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The Myth of the Rational Market: A History of Risk, Reward, and Delusion on Wall Street by Justin Fox

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Chapter 13: Alan Greenspan Stops a Random Plunge Down Wall Street

The crash of 1987 exposes big flaws in the rational finance view of risk. But a rescue by the Federal Reserve averts a full reexamination.

Hayne Leland could see, almost from the moment portfolio insurance popped into his head in the den of his Berkeley house, that there was a catch. The option-pricing formulas upon which he based the strategy depended on the portfolio insurer being a price taker. That is, prices were set by the “pervasive forces” of the market. The actions of an individual market participant were presumed to have no impact at all.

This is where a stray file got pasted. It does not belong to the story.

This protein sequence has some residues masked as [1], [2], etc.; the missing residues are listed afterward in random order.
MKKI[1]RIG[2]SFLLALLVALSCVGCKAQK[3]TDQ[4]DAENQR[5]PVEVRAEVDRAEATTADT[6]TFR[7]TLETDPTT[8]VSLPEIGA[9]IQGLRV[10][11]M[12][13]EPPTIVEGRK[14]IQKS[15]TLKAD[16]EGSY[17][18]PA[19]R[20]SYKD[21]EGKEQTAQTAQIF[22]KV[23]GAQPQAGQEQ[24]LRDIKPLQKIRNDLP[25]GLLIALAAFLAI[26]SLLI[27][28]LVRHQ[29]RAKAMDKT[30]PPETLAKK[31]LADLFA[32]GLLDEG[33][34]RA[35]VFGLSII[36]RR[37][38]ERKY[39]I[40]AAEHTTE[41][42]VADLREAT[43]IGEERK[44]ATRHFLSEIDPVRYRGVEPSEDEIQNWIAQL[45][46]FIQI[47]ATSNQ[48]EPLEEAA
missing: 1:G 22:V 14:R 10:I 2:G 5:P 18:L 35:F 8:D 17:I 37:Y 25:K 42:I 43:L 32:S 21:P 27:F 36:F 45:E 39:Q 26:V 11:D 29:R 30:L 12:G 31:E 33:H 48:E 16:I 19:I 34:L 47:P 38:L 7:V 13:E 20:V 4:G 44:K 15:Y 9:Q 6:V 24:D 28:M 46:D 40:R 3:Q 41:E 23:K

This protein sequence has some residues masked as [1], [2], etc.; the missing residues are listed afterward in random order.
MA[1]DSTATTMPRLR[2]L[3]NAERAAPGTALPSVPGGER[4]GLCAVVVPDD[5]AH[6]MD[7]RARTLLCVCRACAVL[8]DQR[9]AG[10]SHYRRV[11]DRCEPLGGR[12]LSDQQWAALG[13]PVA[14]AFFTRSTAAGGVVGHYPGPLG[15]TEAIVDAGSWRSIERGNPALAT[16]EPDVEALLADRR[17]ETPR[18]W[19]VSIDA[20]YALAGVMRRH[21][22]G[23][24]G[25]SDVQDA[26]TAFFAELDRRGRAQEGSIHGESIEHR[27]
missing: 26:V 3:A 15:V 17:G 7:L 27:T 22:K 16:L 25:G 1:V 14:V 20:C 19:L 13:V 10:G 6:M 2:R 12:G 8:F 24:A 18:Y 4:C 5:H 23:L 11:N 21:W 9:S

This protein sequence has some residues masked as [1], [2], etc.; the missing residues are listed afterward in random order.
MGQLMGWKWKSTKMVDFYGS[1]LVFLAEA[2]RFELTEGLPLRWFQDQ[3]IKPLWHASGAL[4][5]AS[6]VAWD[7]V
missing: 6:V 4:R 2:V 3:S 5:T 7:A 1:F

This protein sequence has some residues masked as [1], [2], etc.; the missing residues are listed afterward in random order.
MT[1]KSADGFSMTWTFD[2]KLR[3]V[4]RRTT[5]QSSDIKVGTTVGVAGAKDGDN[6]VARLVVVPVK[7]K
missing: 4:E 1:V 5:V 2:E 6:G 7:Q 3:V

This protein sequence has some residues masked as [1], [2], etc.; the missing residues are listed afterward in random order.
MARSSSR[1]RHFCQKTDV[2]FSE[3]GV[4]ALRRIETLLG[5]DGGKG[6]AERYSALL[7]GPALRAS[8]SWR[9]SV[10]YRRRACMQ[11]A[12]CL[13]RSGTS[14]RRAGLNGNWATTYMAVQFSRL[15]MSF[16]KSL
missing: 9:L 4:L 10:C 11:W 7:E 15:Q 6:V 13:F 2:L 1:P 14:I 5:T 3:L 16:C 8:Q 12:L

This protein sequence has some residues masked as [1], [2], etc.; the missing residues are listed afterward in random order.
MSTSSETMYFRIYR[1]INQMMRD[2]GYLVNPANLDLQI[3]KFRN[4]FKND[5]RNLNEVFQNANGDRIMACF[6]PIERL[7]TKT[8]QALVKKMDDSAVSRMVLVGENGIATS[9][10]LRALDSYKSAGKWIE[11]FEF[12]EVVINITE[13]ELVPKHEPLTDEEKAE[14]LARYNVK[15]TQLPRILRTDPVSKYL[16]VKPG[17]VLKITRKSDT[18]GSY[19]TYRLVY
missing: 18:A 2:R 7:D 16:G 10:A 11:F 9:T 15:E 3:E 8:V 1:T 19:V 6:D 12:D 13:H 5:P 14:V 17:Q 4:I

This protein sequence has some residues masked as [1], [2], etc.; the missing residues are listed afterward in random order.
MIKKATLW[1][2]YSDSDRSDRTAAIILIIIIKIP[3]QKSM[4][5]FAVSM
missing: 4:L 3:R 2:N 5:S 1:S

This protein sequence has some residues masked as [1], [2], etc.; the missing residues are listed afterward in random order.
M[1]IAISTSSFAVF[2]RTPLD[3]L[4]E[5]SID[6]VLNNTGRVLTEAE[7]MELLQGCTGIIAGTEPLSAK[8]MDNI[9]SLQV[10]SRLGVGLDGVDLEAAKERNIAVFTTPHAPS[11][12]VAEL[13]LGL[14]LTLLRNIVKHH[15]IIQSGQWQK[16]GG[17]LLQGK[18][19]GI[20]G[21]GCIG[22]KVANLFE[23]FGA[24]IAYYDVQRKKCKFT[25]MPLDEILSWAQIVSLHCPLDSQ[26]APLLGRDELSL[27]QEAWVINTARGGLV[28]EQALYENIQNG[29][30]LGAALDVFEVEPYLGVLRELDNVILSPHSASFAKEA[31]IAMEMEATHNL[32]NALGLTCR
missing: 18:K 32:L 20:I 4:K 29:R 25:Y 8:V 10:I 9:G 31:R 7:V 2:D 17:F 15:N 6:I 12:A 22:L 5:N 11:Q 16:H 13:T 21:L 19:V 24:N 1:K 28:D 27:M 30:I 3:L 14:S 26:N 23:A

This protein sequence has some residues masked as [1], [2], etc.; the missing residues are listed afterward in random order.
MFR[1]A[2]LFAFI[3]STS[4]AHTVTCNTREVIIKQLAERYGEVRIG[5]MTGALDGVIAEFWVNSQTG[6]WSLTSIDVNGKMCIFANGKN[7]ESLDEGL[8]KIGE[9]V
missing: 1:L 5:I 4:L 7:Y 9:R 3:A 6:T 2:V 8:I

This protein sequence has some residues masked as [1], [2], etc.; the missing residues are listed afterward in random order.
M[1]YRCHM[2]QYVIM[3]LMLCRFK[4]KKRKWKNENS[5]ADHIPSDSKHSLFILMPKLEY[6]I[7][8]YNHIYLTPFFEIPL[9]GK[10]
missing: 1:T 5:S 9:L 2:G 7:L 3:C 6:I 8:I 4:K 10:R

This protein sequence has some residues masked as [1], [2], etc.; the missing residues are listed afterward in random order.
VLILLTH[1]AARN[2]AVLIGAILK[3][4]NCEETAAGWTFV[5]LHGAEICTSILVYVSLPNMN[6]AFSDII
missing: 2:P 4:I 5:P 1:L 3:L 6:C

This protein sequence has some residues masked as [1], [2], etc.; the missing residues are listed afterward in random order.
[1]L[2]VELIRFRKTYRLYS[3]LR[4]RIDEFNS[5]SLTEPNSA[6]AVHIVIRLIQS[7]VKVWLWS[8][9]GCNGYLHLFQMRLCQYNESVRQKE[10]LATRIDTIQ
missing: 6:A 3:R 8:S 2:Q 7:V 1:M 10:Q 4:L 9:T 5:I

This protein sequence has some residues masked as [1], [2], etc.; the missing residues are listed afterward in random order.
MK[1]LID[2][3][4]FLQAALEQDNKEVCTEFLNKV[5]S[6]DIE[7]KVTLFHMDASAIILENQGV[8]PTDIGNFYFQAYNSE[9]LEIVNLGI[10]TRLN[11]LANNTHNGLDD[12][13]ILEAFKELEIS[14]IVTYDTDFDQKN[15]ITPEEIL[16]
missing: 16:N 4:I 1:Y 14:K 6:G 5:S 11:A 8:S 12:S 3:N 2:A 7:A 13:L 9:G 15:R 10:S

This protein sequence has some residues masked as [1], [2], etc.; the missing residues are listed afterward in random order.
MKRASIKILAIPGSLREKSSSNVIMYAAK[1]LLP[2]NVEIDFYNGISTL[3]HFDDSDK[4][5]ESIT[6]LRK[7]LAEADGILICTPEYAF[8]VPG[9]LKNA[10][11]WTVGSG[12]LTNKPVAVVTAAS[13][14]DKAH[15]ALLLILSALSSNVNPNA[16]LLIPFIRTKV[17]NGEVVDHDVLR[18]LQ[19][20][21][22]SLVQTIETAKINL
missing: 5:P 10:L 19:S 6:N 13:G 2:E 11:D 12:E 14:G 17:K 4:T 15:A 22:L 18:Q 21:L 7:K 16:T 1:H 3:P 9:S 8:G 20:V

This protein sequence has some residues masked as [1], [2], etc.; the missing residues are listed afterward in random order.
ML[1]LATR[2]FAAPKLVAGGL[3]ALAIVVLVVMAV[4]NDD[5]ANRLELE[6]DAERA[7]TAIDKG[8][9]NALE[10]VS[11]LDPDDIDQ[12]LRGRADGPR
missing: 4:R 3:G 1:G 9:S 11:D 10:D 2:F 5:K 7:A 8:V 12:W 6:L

If Leland’s idea hit it big enough, he realized, the actions taken by portfolio insurers trying to cut their clients’ losses ...

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